These are the macros I’ll be working towards. As long as what I eat adds up to these every day, I should have enough of everything I need to be healthy and energetic (and to recover from the gym, hence the large, 30% portion of protein) whilst remaining in the deficit I need to lose weight.
How To Meet Your Macronutrient Needs
When you know how many of each macronutrient you need, you are ready to get started. Now you will need to track your food intake to see whether or not you meet your macro targets, and by how much you will need to adjust them.
There are several websites and apps that make this process a lot easier, helping you to keep track of your macros and regain control over your diet:
I would always recommend buying a set of accurate, electronic cooking scales so that you can weigh ingredients as you’re making your meals. This will make it easy to see the quantities of an ingredient as they go into your food. Then you can simply Google each ingredient and see the ratio of each macro.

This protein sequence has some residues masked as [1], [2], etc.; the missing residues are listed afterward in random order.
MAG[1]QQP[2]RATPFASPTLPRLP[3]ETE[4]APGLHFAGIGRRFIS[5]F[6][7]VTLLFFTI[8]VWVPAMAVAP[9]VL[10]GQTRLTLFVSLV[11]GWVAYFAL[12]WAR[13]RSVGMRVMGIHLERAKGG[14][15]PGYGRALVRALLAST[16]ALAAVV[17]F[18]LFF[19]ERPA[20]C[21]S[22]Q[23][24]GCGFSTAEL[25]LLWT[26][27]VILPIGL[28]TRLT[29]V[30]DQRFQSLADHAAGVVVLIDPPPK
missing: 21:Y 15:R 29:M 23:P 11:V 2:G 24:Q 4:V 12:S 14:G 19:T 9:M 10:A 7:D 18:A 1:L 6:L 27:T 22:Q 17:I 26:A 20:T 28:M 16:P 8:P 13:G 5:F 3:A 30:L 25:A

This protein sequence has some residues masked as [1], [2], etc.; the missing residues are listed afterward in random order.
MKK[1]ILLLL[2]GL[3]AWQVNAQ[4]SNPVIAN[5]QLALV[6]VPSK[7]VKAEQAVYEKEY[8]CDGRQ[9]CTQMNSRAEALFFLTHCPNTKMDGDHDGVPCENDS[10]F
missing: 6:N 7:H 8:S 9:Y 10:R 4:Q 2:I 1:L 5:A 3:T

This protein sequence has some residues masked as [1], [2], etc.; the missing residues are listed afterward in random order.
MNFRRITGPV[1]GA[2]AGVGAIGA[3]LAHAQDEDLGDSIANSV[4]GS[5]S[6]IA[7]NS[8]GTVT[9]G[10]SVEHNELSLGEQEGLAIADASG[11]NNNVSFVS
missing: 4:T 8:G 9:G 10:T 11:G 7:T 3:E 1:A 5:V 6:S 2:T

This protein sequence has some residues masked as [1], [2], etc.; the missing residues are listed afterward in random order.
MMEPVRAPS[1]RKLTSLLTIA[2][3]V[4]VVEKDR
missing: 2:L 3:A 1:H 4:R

This may sound a little daunting at first. It can be time-consuming as you get used to the process. However, it becomes a lot easier with time, as you both get used to the process, and learn what macros your favourite ingredients contain.
How IIFYM Compares To Other Diets
The main reason people turn to IIFYM is for the flexibility it affords. If you want that slice of cake, you can have it: you simply have to take note of the macros you just ate, and make sure there is room for them in your daily allowance.
Another reason is that you won’t be starving yourself. Of course, in order to lose weight, you will have to be in a caloric deficit. However, this is a far cry from some of the ultra-low calorie, unsatisfying diets that most people think about when they think about shedding fat.